Interesting facts: Earth is the only planet in which water can exist as a liquid instead of ice or gas due to the distance from the sun.

Space facts for KS2 - Earth Earth

Mars:

Diameter: 6,800 km

Distance from the sun: 230 million km

Time taken to orbit the sun: 687 days

Time taken to complete one rotation: 25 hours

Composition: Rock and metal

Moons: 2 moons

Interesting facts: Mars has 24 hour days just like earth, as well as polar caps and an atmosphere. This has caused many scientists to believe that Mars could support extraterrestrial life.

Space Facts for KS2 - Mars Mars

Jupiter:

Diameter: 142,980 km

Distance from the sun: 778 million km

Time taken to orbit the sun: 4332 days

Time taken to complete one rotation: 10 hours

Composition: Gas (mainly hydrogen and helium)

Moons: At least 63 known moons

Interesting facts: Jupiter is the largest planet in the solar system. It only takes 9 hours and 55 minutes for Jupiter to rotate on its axis.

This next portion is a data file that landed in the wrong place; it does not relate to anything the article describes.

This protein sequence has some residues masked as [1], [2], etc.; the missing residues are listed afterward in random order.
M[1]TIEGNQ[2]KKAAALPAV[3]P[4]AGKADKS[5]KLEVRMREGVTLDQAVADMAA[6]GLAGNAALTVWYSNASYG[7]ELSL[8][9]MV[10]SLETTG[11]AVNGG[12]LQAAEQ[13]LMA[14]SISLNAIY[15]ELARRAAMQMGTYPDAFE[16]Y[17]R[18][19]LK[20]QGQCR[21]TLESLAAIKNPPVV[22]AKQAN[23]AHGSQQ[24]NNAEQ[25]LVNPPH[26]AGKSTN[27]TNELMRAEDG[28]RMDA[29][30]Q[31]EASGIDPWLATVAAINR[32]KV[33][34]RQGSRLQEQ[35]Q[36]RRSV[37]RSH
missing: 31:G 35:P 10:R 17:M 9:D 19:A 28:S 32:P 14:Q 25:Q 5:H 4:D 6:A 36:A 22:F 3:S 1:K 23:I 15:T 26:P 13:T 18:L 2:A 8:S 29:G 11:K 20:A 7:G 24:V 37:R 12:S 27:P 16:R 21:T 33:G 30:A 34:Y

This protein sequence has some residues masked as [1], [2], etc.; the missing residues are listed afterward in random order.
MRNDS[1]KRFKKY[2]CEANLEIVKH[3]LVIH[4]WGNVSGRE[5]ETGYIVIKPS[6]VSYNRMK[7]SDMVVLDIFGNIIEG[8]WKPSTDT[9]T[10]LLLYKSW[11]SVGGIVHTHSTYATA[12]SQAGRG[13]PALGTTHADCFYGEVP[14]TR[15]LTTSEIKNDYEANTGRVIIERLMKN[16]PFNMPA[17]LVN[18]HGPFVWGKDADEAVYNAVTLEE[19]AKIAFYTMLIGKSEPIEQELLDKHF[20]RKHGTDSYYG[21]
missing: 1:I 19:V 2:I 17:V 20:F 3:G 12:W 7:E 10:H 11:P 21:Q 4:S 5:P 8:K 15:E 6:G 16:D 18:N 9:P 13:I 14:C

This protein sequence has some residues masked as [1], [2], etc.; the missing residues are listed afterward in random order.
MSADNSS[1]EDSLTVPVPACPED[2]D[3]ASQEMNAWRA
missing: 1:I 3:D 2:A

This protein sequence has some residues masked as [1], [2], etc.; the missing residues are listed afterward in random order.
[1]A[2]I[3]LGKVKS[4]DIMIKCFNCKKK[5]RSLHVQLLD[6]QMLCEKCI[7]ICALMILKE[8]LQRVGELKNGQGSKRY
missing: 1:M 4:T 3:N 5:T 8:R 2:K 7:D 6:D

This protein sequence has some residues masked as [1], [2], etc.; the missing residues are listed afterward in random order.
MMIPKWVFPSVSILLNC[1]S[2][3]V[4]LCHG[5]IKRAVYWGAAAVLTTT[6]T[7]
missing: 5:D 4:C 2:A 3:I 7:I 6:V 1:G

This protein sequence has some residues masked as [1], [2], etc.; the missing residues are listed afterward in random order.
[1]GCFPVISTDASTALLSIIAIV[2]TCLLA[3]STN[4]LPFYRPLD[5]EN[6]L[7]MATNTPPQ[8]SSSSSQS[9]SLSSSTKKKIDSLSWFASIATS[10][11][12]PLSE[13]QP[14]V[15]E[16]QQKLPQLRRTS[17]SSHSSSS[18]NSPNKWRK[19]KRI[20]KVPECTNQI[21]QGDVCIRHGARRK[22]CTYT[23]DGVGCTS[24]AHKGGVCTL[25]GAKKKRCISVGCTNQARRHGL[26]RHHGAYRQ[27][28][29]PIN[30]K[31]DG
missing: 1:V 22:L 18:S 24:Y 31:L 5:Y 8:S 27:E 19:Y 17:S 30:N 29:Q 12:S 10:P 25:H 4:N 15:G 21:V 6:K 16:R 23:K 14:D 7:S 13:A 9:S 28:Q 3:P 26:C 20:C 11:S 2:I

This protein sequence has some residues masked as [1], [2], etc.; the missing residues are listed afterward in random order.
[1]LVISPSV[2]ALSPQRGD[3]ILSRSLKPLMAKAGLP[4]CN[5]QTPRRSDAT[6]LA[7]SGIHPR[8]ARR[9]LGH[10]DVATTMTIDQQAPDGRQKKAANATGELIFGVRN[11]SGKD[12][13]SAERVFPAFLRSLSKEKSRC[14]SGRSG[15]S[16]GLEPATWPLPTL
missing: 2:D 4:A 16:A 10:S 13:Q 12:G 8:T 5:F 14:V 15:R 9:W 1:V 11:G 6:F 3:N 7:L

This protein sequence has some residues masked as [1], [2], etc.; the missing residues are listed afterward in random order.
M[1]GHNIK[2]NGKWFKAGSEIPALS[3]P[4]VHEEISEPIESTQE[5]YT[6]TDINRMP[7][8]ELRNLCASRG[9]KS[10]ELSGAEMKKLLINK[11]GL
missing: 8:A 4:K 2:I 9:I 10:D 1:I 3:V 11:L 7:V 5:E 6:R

Space Facts for KS2 - Jupiter Jupiter

Saturn:

Diameter: 120,535 km

Distance from the sun: 1433 million km

Time taken to orbit the sun: 10,756 days

Time taken to complete one rotation: 11 hours

Composition: Gas (mainly hydrogen)

Moons: At least 60 known moons

Interesting facts: Saturn’s rings are made up of billions of ice particles, ranging from micrometres to hundreds of metres in width. Saturn is so light it could float on water.

Space Facts for KS2 - Saturn Saturn

Uranus:

Diameter: 51,12O km

Distance from the sun: 2873 million km

Time taken to orbit the sun: 3O,6OO days

Time taken to complete one rotation: 17 hours

Composition: Ice, gas and rock

Moons: At least 27 known moons

Interesting facts: Uranus also has a series of rings which are made up of dust. Uranus is the only planet that spins on its side.

Space Facts for KS2 - Uranus Uranus

Neptune:

Diameter: 49,53O km

Distance from the sun: 4.5 billion km

Time taken to orbit the sun: 6O,1OO days

Time taken to complete one rotation: 16 hours

Composition: Gas (mainly methane which gives Neptune its blue colour)

Moons: 13 moons